When our youngest daughter got married a couple of years ago, we decided to sell off our breeding family of turtles to simplify our lives. It was definitely a sad day and the end of an era.
In 20 years we only took our turtles to the Vet once. We did join a turtle and tortoise society to learn about proper care, had acquired many books and even did internet research. We learned so much about turtles because they lived in the atrium in the middle of our house. And often we knew just as much, if not more, than some internet sources.
BIRDS We had parakeets for a while and they would chatter anytime we were near. They required daily checks for food and water and cleaning their cage every few weeks. The kids couldn’t interact much with them, so we sold them at a garage sale. We have friends who have an African Grey parrot and love to talk to their bird. Feed is inexpensive.
Parakeets and finches are relatively inexpensive birds, but if you have a child who wants a parrot, be ready to shell out $1000 or more. Parrots live for 40 to 60 years, so this is not a short-term commitment.
The cost for food for most birds is negligible.
MICE We had these for a while too. It’s a long story, but we’d never do it again. It might work for some families, but not for ours. They don’t require much more than food, water, and a clean cage (escape proof is always a good idea). Feed is inexpensive.
These furry little critters require regular food and water monitoring and cleaning the cage every few weeks. Our kids loved holding and playing with them. They’d build Lego or Lincoln Log forts for the hamsters to play in or let them run around the house in a plastic rolling exercise ball.
The hamsters broke out of their metal-barred cages regularly until we used metal twisty-ties to lock the cage doors. By the way, we did try those colored plastic tube cages. They look beautiful, but they are a nightmare to keep clean. Feed is relatively inexpensive.
The Teddy-Bear hamsters we owned live about 2 years. We think these rodents are one of the best pets for kids out there.
RATS A family friend of ours had a rat and loved it. We were told it was incredibly intelligent and very docile—maybe for some families, but not for ours.
CATS Steve is allergic to cats, so we haven’t had one, but they can be very independent and kids love interacting with them. Count on vet costs, food, water, and litter. Don’t expect your kids to be thrilled about cleaning the litter box.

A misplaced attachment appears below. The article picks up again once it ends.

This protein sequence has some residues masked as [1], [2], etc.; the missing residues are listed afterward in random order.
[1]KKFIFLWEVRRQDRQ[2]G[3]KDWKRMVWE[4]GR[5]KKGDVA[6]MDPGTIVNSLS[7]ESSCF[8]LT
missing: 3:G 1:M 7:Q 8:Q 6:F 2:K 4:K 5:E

Annette grew up with German Shepherds and we’ve had many sets of them. They are large dogs and require an experienced handler. If you have never owned a dog before, we do not recommend starting with this one. If you really like the idea of a German Shepherd but have no experience, try volunteering at a German Shepherd rescue group to become familiar with this breed of dog. Every large city has one or more rescue groups for each breed of dog. These rescue groups do a marvelous work for society.
If you are just starting out with owning dogs, pick one that is in the 25-40 pound range and perhaps the Terrier family. Whatever you choose, do your research first. The library is full of dog books with descriptions of breeds and wonderful “confirmation” pictures so you know what each breed looks like.
German Shepherds have been great pets for our family, but they do require a large amount of family involvement. Our kids have worked on exercising and training them, and we all scoop doggie doo. For our family, kids and dogs work well together.
Food and vet care are definitely something to calculate into your budget. To this day, we have a separate category for Pet Care in our budget and set aside a little money with each paycheck for this budget category.
Buying Supplies and Equipment Cheaper
Pets for kids will require purchasing supplies. When buying pet equipment: check thrift stores, Craigslist.org, garage sales, feed stores, online source and discount retailers. When buying pets, we search for rescue groups, visit the pound, and check the classified ads, or Craigslist.
Pets for kids can enrich your family’s life and teach your children many things. Just be sure you have the time, space, budget, and temperament to care for them well.
If you want to read some awesome tips for saving on cats and dogs, check out this super page.
If you’re looking for inexpensive pet toys, check out this super page.